5. curves illustrates the use of quadratic bezier curves. It shows a derivation (Jowers and Earl, 2011) of a Celtic knotwork.
  6. ice ray grammar illustrates the specification and application of parametric-associative rules. It shows a derivation (Stiny, 1977) of a Chinese ice-ray lattice from five rules, each splitting a triangle, quadrilateral or pentagon into two polygons from among triangles, quadrilaterals and pentagons. This is work in progress. randomly assigns the slitting points on the respective line segments. As such, it is hard to ensure a 'nice' ice-ray lattice. shows how with the use of predicates (shortest-line) and directives (point-on-line) one is able to split a quadrilateral more 'nicely'.
  7. massing illustrates the specification and application of parametric-associative rules using descriptions, predicates and directives. It determines all void quadrilaterals (plots) in a figure, scales each quad (footprint) a given distance (border), extrudes each quad by a factor dependent on the ratio of the new area wrt the original area (gfa for a given plot ratio) and adds a surface to each face (facade and roof). A variant of this approach determines a rectangular block within the quadrilateral plot before extrusion.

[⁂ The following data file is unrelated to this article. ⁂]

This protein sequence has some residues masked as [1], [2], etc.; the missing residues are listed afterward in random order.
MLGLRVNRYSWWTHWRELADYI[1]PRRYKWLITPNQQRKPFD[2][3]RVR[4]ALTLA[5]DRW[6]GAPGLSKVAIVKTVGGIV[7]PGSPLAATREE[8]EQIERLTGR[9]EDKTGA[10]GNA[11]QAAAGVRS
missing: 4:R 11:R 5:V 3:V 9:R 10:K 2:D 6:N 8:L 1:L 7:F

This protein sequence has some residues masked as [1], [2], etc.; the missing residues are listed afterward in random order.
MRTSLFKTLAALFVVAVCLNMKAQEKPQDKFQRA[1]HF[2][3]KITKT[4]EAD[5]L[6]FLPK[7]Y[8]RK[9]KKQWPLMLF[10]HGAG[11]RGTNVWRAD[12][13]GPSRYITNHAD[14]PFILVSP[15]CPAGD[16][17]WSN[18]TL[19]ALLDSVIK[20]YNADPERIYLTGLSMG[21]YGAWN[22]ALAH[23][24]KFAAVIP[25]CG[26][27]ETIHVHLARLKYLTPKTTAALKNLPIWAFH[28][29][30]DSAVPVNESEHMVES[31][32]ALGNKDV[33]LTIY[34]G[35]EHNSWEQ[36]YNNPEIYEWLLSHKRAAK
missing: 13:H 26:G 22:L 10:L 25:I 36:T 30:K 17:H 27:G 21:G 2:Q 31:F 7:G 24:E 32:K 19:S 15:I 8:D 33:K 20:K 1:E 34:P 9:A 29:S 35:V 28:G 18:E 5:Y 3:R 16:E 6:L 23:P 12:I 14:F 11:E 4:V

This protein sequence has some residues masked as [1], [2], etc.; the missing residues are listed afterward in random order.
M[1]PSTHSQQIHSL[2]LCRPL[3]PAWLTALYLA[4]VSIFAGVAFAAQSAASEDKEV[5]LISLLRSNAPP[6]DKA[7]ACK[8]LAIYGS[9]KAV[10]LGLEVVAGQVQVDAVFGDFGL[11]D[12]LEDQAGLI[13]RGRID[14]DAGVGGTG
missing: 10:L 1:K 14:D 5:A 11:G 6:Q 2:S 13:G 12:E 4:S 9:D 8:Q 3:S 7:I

8. flow example illustrates the use of flows as composite rules embedding the algorithmic patterns of sequence, selection and/or iteration. This particular example illustrates a collection of three rules, the first one activating squares, the second one constraining the activation of squares such that these are not adjacent, and the third one applies a transformation rule to the activated squares replacing them with triangles. The flow application generates all possible outcomes. The entire flow is written as '(activate_rule{2} !constrain_rule){1}+ triangle rule{1,2}'.
  9. lawn chair illustrates a recursive approach to generate the planar components of a chair. It uses parametric directives to specify the size and gap distance of each newly added planar segment, drawing the values to the directive's parameters from descriptions. For each type of planar segment, front, back, side and arm, there exists one description that specifies the size and gap distance for this planar segment. This description is retrieved by a parametric description that is part of the left-hand-side of the rule and matches the type of planar segment from the matching shape and the parameter values from the corresponding description.